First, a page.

(for medical/surgical services)10,12and were based on VHA
per diem costs (for rehabilitation, mental health, nursing
home and residential program stays).11
First, we characterized presence of medical or mental
health conditions and use of VHA primary care for all VHA
users and the veteran subset, by gender. Next, to see whether
conclusions about utilization and cost change after accounting
for veteran status, we compared mean outpatient and inpatient
utilization and cost for women versus men (using a t test to
calculate P values), first among all VHA users and then in the
veteran-only subset. Finally, to characterize specific subgroups
of women nonveterans, we examined health status, utilization,
and cost within each specific group of nonveteran women.
Our study included 4,122,381 veterans (178,849 women,
3,943,532 men) and 307,033 nonveterans (183,722 women,
123,311 men). Over half of women VHA patients (50.7%)
were nonveterans, whereas only 3.0% of men were nonvet-
erans. Among veterans plus nonveterans combined, women
accounted for 8.2%. Among veterans, CHAMPVA and Tri-
Care patients combined (ie, all patients eligible for VHA
primary care services), women accounted for 4.9%. Among
veterans, women accounted for 4.3%.
Among all VHA users, women were younger and less
likely to carry a medical or mental health diagnosis than men
(Table 1). Compared with all users, in the veteran-only
Year 2002 for Women Versus Men, Among All Veterans Health
Administration (VHA) Users and Among Veterans Only
Age, Health Status and Primary Care Use in Fiscal
All VHA Users Veterans
Age, yr, mean (SD)
Any mental health
No. of VHA primary
care visits in
22.1 29.2 38.029.9
*Identified in Fiscal Year 2002 (FY02) data.
Frayne et al
Medical Care • Volume 46, Number 5, May 2008
© 2008 Lippincott Williams & Wilkins
subgroup the gender difference in medical conditions de-
creased, and the gender difference in mental health conditions
reversed. Among all users, less women than men were regular
users of primary care (?3 visits), but this effect likewise
reversed in the veteran-only subgroup.
As Figure 1 shows, conclusions about gender differ-
ences in care change substantially when veteran status is
taken into account. Among all VHA users, utilization and
cost, in both outpatient and inpatient settings, were far lower
in women than in men. Because such a small proportion of
men were nonveterans, results for men changed very little
between the full group (all VHA users) and the veteran-only
subgroup. In contrast, nonveterans represented a large pro-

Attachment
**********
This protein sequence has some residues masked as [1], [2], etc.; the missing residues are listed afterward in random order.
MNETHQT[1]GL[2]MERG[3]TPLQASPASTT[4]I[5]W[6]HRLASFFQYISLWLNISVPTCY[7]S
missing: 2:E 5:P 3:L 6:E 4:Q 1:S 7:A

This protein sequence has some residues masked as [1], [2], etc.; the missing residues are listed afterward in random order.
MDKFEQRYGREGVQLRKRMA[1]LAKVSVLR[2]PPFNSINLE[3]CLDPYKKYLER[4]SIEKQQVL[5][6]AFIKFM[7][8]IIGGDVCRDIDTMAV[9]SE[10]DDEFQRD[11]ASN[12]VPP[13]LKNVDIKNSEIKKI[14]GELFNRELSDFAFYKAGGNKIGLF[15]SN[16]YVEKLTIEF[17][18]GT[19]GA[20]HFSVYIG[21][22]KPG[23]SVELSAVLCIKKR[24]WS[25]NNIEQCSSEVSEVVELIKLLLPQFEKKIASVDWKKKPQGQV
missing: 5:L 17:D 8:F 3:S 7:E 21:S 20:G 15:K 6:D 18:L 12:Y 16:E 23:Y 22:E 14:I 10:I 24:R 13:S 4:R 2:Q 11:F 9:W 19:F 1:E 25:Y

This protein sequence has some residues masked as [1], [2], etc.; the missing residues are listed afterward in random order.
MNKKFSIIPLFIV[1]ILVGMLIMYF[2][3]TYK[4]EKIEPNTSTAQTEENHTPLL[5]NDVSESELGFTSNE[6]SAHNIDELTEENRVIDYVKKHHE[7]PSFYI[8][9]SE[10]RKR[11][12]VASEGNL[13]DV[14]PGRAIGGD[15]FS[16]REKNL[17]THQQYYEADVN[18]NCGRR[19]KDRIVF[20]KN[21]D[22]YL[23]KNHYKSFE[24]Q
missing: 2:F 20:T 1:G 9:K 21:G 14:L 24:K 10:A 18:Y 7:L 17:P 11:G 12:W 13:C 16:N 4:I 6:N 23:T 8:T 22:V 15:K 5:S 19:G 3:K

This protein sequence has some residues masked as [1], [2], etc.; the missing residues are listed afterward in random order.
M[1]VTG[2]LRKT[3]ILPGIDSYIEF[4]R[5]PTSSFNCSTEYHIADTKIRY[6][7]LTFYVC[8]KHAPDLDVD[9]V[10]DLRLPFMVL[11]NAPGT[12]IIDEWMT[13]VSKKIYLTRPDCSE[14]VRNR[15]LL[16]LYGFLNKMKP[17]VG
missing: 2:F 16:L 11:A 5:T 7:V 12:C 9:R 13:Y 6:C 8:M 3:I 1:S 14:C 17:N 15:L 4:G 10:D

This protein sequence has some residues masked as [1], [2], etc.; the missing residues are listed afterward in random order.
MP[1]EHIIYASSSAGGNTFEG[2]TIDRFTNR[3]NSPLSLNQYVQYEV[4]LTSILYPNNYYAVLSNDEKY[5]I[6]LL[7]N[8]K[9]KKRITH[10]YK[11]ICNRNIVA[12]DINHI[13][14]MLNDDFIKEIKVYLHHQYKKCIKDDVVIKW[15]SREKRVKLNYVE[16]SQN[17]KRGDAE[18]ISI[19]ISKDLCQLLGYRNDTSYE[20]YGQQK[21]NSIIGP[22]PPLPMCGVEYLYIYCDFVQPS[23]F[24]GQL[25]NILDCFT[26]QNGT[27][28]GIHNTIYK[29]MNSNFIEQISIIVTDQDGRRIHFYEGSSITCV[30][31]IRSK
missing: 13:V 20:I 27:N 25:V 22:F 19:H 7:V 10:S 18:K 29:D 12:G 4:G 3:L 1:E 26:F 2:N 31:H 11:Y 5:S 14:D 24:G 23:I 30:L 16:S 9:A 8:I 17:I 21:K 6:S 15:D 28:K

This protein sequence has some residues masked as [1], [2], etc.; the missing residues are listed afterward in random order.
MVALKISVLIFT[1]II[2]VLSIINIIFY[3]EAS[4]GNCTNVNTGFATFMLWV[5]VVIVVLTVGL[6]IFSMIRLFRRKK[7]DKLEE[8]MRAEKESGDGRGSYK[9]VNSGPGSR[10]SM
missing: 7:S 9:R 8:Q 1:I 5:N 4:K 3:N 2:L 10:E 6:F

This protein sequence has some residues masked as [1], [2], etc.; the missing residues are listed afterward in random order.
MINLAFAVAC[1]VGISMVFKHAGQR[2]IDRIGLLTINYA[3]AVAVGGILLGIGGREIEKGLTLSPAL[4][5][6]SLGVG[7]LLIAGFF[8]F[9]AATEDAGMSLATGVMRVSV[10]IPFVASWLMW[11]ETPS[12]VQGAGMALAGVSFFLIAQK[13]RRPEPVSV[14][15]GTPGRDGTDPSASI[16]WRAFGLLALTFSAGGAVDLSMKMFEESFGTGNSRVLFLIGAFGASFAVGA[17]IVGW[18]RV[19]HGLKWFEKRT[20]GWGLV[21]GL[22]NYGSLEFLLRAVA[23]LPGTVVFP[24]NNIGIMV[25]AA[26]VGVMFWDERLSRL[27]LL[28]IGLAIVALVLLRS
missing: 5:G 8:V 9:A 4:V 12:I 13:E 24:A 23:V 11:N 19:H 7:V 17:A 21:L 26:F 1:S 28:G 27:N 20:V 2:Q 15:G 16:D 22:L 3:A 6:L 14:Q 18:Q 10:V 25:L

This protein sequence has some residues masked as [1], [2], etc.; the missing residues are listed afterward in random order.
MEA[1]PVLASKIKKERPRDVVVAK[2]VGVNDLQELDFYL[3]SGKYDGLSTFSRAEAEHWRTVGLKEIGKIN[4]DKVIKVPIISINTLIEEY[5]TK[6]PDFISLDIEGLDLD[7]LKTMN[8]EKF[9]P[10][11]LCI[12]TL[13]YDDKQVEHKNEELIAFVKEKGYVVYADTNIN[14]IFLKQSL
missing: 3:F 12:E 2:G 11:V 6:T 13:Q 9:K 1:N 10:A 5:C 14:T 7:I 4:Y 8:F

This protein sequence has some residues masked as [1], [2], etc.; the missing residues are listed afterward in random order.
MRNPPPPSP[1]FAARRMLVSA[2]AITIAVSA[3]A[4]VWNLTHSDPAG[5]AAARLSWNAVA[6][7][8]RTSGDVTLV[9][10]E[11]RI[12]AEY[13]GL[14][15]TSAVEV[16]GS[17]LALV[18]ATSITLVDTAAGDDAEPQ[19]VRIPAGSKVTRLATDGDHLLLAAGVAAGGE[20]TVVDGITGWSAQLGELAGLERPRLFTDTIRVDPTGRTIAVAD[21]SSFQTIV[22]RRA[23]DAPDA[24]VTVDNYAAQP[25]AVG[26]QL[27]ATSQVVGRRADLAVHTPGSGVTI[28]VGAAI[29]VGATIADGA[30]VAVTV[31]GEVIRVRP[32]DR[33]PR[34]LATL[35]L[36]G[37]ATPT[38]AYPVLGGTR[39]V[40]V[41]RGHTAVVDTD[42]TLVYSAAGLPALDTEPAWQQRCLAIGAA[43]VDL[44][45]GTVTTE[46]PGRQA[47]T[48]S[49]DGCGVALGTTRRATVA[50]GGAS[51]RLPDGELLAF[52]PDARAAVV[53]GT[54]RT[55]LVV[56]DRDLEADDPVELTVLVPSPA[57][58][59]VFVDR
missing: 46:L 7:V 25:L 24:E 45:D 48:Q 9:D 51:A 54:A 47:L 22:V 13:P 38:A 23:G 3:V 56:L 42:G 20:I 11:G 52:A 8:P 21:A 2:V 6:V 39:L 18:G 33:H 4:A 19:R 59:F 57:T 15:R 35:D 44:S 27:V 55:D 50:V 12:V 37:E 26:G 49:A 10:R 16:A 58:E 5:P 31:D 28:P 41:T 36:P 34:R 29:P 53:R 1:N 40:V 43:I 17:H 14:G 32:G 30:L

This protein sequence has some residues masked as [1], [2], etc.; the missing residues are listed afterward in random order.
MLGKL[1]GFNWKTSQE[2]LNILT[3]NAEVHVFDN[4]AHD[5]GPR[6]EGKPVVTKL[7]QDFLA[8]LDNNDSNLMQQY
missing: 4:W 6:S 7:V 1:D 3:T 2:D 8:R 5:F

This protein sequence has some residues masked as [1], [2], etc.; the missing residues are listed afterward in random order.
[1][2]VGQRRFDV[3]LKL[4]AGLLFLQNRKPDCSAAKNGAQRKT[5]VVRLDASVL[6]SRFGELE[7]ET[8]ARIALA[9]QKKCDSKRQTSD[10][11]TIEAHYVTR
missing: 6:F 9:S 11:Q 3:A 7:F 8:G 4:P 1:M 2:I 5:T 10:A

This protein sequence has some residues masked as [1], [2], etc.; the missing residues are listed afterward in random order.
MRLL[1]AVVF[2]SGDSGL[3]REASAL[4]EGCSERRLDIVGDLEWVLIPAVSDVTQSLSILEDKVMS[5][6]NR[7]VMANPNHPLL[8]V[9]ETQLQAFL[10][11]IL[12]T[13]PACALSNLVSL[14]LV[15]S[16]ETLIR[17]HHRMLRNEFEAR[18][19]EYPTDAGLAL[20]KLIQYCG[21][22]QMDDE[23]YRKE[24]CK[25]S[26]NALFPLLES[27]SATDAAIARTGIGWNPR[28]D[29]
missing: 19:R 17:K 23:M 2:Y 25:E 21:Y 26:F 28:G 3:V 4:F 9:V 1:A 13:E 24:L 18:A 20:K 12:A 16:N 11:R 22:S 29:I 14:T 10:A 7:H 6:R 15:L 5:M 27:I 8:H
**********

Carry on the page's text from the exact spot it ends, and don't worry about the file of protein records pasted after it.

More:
portion of women VHA patients, leading to important effects
when they were excluded. Thus, in the veteran-only subgroup
(compared with all users), utilization and cost differences
between women and men decreased (for inpatient care) or
even reversed direction (for outpatient care). A similar effect
was seen for mean total FY2002 costs per person: $2240 for
women versus $4326 for men among all VHA users, and
$3940 versus $4445 for veterans.
Not all women nonveterans contributed to this effect
equally (Table 2). Employees (who account for the majority
of women nonveterans and thus drive any nonveteran ef-
fects), had especially low utilization and cost. In contrast,
women in the CHAMPVA program had outpatient utilization
and cost very similar to that of women veterans, and women
in the TriCare program had intermediate utilization and cost.
Women in CHAMPVA and TriCare were substantial users of
VHA primary care: 52.8% and 22.5%, respectively, made at
least 3 visits to primary care during FY2002.
We found that conclusions about gender-related differ-
ences in VHA care change after accounting for veteran status.
When all VHA patients are included in the denominator,
women seem to use outpatient and inpatient services far less
heavily than do men, and at far lower cost. However, when
the cohort is limited to veterans only, gender differences
diminish considerably, and in some cases (eg, outpatient
utilization) actually reverse. This effect is likely explained by
the finding that nonveteran status is far more common in
women than in men, and that some major subgroups of
nonveteran (such as employees) make minimal use of VHA.
Employees constitute the largest proportion (over half)
of nonveteran women enrollees. Employees have low rates of
chronic illness diagnoses and low utilization and cost. This
could be in part due to a healthy worker effect,13but also
likely reflects the fact that nonveteran VHA employees have